At 2% annual growth rate, electrical and electronic equipment waste (WEEE) is among the fastest growing waste streams, having climbed to 12 million tons in 2020 according to estimates. This waste stream comprises of a complex mixture of materials, including hazardous content, requiring specific management to avoid major environmental and health damage, or high value and critical raw materials. For example, around 10% of gold worldwide is used to produce modern electronics. Collection rates in Europe are still very low, below 40%. Some expert studies are estimating the number is actually around 23%. When collected, the recycling rates reach around 80%.
Discarding WEEE materials also translates to significant financial losses for the European economy. It is estimated that the overall potential revenues from WEEE recycling in the EU could amount to € 2.15–3.67 billion (2020). To improve reuse and recycling of WEEE, the European Union has set a target of a 65% minimum collection rate (EU WEEE Directive) and presented ideas of EU-wide take back/sell back schemes or a review of hazardous substances used in electronic equipment in the Circular Economy Action Plan. Moreover, the Eco-design Directive calls for better reparability and durability of electronic items.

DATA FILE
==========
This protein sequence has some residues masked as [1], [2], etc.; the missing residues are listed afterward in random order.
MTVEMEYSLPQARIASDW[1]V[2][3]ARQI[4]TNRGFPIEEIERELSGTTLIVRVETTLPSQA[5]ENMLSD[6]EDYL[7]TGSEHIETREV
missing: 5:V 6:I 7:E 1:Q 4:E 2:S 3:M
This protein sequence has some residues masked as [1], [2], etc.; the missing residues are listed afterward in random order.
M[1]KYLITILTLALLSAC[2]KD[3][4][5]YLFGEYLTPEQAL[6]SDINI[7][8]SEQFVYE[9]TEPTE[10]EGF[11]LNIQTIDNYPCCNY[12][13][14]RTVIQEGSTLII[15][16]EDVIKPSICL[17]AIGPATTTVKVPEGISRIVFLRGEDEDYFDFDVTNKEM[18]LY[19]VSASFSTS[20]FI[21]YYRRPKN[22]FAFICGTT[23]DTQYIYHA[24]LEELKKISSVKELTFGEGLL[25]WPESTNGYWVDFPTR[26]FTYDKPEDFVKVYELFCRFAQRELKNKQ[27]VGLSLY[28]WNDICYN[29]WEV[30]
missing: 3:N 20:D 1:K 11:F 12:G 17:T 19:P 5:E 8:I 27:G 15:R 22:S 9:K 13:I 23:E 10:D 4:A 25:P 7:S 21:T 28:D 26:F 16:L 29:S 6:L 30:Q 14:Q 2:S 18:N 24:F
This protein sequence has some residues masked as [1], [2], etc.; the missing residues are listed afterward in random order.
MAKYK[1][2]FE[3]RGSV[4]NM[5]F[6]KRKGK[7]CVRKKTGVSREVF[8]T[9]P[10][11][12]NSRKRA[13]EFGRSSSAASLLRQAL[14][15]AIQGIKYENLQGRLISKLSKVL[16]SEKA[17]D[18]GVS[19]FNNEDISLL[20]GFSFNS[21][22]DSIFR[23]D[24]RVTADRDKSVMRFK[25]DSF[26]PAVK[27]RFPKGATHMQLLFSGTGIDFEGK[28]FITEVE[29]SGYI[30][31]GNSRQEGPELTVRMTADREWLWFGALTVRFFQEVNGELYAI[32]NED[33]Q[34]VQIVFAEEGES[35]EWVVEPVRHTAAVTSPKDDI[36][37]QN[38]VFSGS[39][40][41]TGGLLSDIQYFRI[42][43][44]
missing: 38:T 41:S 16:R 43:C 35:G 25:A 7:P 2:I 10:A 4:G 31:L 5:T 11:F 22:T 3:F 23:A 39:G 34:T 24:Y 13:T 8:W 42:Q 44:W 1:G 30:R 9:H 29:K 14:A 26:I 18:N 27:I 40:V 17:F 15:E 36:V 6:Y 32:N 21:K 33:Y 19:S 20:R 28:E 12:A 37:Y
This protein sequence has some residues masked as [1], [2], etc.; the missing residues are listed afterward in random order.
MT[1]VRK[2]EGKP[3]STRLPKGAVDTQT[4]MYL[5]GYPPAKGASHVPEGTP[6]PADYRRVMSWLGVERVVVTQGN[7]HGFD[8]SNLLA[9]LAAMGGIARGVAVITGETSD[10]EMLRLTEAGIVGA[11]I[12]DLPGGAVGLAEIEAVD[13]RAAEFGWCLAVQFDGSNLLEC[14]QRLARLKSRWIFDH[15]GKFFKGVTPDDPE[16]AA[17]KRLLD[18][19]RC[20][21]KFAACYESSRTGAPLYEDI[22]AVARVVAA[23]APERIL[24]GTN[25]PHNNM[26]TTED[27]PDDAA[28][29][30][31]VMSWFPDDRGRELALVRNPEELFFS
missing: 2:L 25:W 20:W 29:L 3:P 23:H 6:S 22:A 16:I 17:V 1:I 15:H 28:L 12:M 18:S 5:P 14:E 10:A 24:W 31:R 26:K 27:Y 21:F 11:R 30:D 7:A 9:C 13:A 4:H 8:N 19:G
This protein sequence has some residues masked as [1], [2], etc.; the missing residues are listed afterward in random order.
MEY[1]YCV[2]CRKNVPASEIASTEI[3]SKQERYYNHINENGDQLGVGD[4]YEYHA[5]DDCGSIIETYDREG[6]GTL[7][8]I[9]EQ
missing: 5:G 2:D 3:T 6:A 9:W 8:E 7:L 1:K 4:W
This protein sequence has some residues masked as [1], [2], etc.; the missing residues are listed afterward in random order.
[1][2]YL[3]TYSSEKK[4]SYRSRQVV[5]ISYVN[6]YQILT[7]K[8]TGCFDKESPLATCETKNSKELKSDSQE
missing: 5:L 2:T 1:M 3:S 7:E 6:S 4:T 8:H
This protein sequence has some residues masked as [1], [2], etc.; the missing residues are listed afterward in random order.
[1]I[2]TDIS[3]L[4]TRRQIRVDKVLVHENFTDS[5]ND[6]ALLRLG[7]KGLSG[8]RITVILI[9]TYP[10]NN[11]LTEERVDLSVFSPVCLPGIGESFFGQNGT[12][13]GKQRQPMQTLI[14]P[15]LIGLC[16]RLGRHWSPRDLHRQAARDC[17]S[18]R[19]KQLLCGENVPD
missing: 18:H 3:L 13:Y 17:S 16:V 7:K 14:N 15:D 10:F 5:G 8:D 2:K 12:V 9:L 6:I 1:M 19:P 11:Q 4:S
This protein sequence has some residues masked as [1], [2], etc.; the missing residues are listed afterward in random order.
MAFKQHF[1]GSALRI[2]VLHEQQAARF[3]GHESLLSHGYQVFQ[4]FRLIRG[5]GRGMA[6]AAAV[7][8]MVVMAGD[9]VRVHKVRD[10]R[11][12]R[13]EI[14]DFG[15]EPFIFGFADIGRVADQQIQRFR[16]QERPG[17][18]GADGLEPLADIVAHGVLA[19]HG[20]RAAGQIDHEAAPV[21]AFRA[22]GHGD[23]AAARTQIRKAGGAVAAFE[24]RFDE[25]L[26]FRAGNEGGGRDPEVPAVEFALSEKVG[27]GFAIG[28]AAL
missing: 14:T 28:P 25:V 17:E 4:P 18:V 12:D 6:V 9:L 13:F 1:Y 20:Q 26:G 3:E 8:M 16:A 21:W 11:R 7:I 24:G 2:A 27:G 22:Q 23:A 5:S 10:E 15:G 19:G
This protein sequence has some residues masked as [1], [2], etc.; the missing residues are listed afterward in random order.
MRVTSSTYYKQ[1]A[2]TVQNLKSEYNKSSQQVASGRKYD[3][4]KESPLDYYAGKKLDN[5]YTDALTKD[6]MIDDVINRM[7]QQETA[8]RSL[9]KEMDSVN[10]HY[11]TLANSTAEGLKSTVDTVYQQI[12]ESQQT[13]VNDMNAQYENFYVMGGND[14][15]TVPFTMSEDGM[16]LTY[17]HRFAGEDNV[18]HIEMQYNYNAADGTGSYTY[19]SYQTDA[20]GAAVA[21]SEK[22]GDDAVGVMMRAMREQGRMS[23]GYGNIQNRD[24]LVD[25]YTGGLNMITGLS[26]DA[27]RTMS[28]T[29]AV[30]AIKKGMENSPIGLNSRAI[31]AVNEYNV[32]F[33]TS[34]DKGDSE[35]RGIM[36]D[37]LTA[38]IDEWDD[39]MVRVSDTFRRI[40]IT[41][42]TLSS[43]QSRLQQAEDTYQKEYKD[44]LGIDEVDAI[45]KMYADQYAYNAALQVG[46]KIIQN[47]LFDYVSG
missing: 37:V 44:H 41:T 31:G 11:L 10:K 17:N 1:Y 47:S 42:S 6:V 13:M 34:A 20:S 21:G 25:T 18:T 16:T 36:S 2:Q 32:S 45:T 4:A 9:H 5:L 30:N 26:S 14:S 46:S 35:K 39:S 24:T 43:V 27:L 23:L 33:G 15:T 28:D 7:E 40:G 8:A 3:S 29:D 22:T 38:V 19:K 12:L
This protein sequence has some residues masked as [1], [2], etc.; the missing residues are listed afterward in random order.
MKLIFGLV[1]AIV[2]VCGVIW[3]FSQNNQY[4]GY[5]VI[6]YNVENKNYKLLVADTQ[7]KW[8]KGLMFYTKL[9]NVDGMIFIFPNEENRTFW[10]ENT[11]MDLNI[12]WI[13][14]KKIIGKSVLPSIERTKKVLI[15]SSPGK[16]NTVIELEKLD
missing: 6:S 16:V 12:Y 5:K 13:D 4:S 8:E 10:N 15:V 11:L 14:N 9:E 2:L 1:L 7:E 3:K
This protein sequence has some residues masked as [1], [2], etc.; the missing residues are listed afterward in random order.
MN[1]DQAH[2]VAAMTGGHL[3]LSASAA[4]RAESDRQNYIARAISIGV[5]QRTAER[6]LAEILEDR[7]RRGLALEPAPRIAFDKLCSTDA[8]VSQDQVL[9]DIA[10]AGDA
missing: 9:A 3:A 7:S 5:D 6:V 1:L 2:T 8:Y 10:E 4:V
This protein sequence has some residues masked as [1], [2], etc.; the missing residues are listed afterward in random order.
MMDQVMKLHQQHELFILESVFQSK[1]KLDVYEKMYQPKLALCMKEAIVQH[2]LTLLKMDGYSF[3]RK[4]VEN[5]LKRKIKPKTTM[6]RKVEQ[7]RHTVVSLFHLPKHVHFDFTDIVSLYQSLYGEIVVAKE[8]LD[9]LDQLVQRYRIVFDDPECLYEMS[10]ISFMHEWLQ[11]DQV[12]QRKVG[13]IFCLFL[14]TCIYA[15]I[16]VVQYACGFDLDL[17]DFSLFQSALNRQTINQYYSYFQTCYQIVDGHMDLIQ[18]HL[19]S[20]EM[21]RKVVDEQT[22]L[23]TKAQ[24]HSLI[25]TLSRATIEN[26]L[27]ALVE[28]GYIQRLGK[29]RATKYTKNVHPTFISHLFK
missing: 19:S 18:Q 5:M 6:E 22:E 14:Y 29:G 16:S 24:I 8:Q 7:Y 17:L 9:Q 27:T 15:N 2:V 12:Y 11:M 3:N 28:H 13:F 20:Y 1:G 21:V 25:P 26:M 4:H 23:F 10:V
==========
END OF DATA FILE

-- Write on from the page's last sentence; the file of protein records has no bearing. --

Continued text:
The webinar presented policy measures and circular approaches from Interreg projects including the 2LIFES project. The aim was to learn how to improve the collection and recycling of WEEE in line with the European agenda, aiming to inspire local and regional authorities.